The human microbiome; your gut has never been sexier, and here’s why.
Gut health is so hot right now. Are you into it? You should be.
The gut is our second brain. There are millions of nerves and chemicals constantly communicating between the gut and brain. This might explain why some of us are always thinking about our next meal.
You know how when you’re about to give an important presentation at work, or go on a tinder date, you get ‘butterflies’ or feel nauseous? That's your brain talking to your gut through your enteric nervous system.
Similarly, your gut can communicate with your brain. When you’ve been eating poorly, your gut will send a message to your brain, causing to you to feeling anxious or unhappy.
Improving your gut health has the potential to improve your mental health, keep you at a healthy weight and prevent nearly every disease you can think of. Unfortunately, everybody wants to say their bit on this topic and there’s some questionable advice floating around.
Let’s start with the basics. A microbiome is basically a teeny tiny world of microbes; mainly bacteria but also viruses and fungi. Are you picturing a city of microbes with their miniature sky scrapers, electric powered cars and squeaky voices? Perfect, this is exactly what it looks like.
Most of us know about the existence of our gut bacteria. But do you know that we also have separate microbiomes on our skin, and inside our mouths, lungs and genitals? Each of these worlds look completely different but are equally important for our health. The ‘good bacteria’ in each of these worlds thrive under very particular conditions.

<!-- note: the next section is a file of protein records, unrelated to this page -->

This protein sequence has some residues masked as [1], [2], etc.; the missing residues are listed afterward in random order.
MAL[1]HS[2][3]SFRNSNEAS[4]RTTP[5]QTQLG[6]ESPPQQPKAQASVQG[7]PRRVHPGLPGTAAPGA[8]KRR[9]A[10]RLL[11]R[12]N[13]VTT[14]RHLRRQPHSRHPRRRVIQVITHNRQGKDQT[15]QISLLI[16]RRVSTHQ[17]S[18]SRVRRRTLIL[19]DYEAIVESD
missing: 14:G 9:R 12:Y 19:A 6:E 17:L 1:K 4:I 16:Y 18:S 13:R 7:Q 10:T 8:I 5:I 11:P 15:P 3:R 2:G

Keep in mind, excess alcohol, stress, harsh skin products and genital washes can disrupt the pH in these worlds. This can cause the nasty microbes to thrive, leading to infections and disease. Ain’t nobody got time for that.
Side note: I’ve noticed that a few skin care brands have started including gut probiotics in their skin products. The primary strains of bacteria in the gut are completely different to the skin, so these products would be completely ineffective. I’m sure this will be an exciting area once we know more about the skin microbiome, it’s just not worth wasting your money on these products just yet.
When did you develop your microbiome?
Sorry to bring up this graphic image, but when you passed through your mother’s vaginal canal (I’m sure you remember it vividly), this was your first introduction to some friendly microbes. Did you know that babies born by caesarean section are more likely to develop allergies, asthma and diabetes? This is because they didn’t have this initial opportunity to establish their microbiome.